Semen stains on top contained DNA of Ana Kriegel murder accused, court told
Semen staining on a top found at the scene where schoolgirl Ana Kriegel’s body was discovered contained the DNA of one of the boys accused of her murder, a court has heard.
The semen stains were found in two areas of the black vest top, on the upper right shoulder area close to the strap and at the bottom of the top, the Central Criminal Court in Dublin heard.
Marce Lee Gorman, of Forensic Science Ireland, examined the black top, which she said was torn and badly damaged, with parts of the fabric pulled and stretched.
Ana’s naked body was found in a derelict house in Lucan, Co Dublin, days after she went missing in May last year.
Two 14-year-old boys, who cannot be identified due to their age, are standing trial accused of her murder.
Boy A has pleaded not guilty to murder and sexual assault “involving serious violence” of the schoolgirl.
Boy B has pleaded not guilty to murder.
Ms Lee Gorman, who has more than 30 years’ experience working in DNA cases, examined the 14-year-old’s intimate swabs and clothing for the presence of semen and blood.
The witness told prosecuting counsel Brendan Grehan SC that she examined the black top, which was found near the corner of the room where Ana was discovered, and found DNA from skin cells and semen staining.
The mixed DNA profile matched that of Ana and Boy A and a third unknown source.
She cut the pieces of fabric containing the semen from the top and examined them under a microscope.
“The rest (of the top) had been damaged prior to that. It is cut completely down one side,” she said.
Ms Lee Gorman said there was nothing unusual about Ana’s DNA being present.
She said there were two possibilities – that the DNA was Ana’s and Boy A and an unknown person, or unknown people unrelated to Ana.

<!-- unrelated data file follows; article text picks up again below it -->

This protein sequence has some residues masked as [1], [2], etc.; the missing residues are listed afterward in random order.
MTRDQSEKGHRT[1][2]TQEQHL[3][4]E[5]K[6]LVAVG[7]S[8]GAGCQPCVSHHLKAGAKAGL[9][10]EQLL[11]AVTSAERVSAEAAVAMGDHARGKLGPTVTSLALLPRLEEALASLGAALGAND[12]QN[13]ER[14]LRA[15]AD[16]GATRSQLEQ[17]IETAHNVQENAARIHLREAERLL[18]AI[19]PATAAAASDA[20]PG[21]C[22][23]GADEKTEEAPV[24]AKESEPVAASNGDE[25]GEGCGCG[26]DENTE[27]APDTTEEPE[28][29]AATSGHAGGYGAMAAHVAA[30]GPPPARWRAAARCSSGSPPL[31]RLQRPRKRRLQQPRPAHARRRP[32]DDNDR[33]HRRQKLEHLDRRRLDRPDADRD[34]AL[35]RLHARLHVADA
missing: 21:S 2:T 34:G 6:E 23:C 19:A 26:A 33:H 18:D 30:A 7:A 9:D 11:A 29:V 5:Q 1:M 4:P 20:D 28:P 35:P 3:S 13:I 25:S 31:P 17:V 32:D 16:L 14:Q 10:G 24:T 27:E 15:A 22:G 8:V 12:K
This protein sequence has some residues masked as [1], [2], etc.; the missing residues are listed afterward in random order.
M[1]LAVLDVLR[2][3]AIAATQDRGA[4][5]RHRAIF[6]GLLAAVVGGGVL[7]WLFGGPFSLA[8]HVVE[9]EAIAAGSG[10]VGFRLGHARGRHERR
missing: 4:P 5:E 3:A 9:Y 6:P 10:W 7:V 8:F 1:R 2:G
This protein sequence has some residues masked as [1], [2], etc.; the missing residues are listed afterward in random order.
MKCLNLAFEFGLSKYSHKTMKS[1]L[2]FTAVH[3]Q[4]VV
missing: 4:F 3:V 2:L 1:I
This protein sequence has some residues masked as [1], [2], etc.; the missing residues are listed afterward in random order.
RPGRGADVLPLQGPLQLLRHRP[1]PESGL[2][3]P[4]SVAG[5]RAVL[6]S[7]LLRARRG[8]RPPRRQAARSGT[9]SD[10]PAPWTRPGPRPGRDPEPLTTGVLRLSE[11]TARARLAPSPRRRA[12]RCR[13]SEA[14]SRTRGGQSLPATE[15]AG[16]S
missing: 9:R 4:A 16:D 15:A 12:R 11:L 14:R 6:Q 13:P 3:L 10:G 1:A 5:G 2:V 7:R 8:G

Ms Lee Gorman estimated that it is one thousand million times more likely that it originated from Ana and Boy A and an unknown person rather than three unknown people.
She was not able to say when the semen was deposited on to the top but that it was “categorically there” since it was last washed.
The top was extensively damaged, with the right shoulder strap stretched and pulled.
The stitching had been pulled and stretched and the fabric was torn on the right side.
She said the hem line was completely torn.
“The stitching is undone and completely severed on the left shoulder strap. It has snapped,” she added.
“One shoulder strap is stretched and the other is snapped and the entire side is ripped.
“The left shoulder is torn in two pieces, with one attached to the top.”
Ms Lee Gorman said that force was required to cause this damage.
She also examined Ana’s bra and found that the fabric between the cups was torn apart and that the hooks on the bra clasp were stretched and bent, “possibly by pulling”.
Ms Lee Gorman said that force was required to cause this type of damage.
She added: “The fasteners at the back have been forced and bent in the process and the front is completely apart. That would have required force.”
Blood stains were also found on the front of the left cup, right strap and close to one of the hooks. These all matched Ana’s blood.
Ana’s black hoodie was also examined and found to have blood staining on the upper front of the hoodie and back of the left sleeve.
Some blood was also found on the inside of the front.
The witness also examined Ana’s black leggings and pants and found blood stains on the crotch area of her leggings.
She added: “The panties and leggings were removed and pulled off together. They were rolled up together as if they were pulled off together.”
Ana’s blood stains were also found on her black boots.
Her socks, which were removed from her body during the post-mortem examination, had blood stains and dirt stains on them.
Ms Lee Gorman said there was a “small quantity” of male DNA inside both socks but was not able to determine a match.